May. 27th, 2014

rejectionchallenge: (Default)
Here are some passages from Julia Cameron's introduction to The Artist's Way dealing with the idea of creativity as a spiritual path. You can find a brief explanation of the Spiritual Path posts here.

I've been using the blockquote format to indicate long quoted passages, but I'm happy to re-format if anyone finds them difficult to read -- just let me know!

Cameron occasionally uses ellipses as punctuation; when the ellipses are mine and indicate a cut, I'll put them in brackets: [. . .]

From the Introduction:
Names and Practices )

From "Spiritual Electricity: The Basic Principles"
The Vast Electrical Sea )

Creativity Basic Principles )

Cameron suggests returning to these affirmations daily. Use what works, and ignore what doesn't. If one or more of these statements resonates with or challenges you, try writing it down and posting it somewhere where you'll see it regularly.
rejectionchallenge: (Default)
Sometime today, list three old enemies of your creative self-worth.

These might be people. They might have meant well, or not. What did they do or say to you? Why did it stick with you all this time?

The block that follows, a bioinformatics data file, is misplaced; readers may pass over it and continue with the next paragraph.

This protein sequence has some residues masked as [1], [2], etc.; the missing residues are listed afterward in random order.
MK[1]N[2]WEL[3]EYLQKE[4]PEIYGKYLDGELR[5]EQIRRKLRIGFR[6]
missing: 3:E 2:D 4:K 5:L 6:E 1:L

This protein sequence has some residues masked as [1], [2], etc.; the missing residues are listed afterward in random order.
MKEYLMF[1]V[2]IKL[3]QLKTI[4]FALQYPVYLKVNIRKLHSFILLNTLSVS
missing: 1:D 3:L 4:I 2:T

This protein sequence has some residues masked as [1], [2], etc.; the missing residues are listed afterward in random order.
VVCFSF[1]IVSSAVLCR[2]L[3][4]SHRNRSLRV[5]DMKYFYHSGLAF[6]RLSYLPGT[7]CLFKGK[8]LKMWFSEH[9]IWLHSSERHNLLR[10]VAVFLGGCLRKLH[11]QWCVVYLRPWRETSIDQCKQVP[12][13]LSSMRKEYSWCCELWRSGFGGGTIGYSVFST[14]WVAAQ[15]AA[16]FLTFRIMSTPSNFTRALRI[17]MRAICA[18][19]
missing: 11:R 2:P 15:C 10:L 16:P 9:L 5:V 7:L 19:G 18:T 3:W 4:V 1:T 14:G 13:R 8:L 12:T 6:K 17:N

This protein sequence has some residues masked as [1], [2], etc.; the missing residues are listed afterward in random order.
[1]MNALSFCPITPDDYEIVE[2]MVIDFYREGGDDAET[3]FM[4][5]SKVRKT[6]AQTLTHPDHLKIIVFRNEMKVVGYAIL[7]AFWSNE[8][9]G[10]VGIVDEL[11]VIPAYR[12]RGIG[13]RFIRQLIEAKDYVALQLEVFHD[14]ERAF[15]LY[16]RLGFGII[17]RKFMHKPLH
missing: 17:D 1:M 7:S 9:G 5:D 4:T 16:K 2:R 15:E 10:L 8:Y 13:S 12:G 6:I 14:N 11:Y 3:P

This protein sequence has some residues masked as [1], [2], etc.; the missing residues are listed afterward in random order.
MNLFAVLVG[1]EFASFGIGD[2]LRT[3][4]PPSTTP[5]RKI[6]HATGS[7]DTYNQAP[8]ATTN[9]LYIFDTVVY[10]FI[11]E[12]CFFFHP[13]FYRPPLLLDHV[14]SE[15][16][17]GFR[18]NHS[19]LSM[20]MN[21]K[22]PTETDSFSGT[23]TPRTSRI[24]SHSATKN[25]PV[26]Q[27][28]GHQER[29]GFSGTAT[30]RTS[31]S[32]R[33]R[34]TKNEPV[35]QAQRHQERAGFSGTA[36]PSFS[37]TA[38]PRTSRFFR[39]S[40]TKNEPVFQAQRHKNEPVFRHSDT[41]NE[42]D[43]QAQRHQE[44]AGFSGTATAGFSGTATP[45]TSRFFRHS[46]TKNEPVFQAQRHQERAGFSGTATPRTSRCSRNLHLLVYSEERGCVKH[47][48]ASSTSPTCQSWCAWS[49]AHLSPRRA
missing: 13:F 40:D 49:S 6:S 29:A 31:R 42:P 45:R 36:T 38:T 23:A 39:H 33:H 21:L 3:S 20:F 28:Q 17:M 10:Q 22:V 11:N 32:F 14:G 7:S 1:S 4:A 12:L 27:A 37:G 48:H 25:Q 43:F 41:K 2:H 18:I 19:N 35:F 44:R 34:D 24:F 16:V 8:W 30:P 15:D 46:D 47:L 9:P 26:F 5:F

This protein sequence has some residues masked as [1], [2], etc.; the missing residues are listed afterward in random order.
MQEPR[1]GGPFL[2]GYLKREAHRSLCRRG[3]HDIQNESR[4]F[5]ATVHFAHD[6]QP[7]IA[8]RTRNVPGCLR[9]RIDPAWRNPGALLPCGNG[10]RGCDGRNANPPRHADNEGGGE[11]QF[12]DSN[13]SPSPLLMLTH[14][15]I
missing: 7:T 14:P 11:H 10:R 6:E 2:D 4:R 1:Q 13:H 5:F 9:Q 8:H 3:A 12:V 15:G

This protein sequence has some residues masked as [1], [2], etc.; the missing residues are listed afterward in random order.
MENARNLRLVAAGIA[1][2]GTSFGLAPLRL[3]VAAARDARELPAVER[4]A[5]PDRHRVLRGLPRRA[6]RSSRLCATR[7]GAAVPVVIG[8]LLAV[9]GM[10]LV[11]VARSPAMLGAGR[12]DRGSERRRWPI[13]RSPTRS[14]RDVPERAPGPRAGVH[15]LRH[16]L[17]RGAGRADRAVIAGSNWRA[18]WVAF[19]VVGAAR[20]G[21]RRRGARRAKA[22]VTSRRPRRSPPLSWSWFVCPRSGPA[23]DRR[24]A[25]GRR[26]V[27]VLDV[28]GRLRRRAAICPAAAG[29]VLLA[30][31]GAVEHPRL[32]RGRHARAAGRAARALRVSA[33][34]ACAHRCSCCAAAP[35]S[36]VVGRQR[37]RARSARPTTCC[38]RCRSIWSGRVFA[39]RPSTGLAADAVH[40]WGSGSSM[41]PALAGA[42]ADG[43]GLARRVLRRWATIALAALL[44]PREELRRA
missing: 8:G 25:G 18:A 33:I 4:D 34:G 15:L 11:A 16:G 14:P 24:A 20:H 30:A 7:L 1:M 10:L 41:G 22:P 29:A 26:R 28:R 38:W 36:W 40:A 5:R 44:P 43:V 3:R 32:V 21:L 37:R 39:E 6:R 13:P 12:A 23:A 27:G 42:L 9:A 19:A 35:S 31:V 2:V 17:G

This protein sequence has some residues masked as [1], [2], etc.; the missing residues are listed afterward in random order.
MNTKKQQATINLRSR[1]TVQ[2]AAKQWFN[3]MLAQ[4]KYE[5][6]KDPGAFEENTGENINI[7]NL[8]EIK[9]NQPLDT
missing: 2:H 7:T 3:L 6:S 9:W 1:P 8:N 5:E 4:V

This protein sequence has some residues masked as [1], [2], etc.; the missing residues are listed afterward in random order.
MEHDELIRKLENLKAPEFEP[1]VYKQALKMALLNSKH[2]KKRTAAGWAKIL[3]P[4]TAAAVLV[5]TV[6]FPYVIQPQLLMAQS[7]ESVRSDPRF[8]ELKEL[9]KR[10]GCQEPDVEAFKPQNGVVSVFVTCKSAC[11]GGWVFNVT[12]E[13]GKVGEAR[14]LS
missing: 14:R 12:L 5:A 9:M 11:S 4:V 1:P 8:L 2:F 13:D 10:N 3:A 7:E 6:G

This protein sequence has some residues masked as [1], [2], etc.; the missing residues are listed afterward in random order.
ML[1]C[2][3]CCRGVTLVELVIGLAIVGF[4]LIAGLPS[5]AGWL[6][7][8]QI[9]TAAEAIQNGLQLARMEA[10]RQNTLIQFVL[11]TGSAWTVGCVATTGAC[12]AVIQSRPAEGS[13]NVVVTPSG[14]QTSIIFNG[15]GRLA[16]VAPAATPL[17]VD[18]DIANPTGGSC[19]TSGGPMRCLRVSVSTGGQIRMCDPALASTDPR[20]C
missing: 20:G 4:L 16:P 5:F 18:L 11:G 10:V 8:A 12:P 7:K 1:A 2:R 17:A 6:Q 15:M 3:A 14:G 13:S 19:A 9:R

They might also be things like anxiety, events that were no one's fault, or events that don't have an obvious connection to your creativity.

Cameron suggests that you go into as much detail as you can about these enemies. She frames this as "time travel," exercise -- an excavation of the past -- but it may be that some of the enemies of your creative self-worth are new. The relationship between old and new enemies can be complex.

"This is your monster hall of fame," Cameron writes."More monsters will come to you as you work through your recovery. It is always necessary to acknowledge creative injuries and grieve them."

Some of our injuries are so old or so seemingly trivial that it may feel worse to acknowledge them than it felt to let them be. But noticing a wound is an important first step to healing it, and not all things that hurt are harmful in the long run. Do this if you're up to it -- remember, there's no need to say whether you did this task or not.

Did you do your morning pages today?

Even though they're called morning pages, no one will tell if you get to them after noon. There's still time to do them for today, even if it's already evening when you read this. Give it a try!
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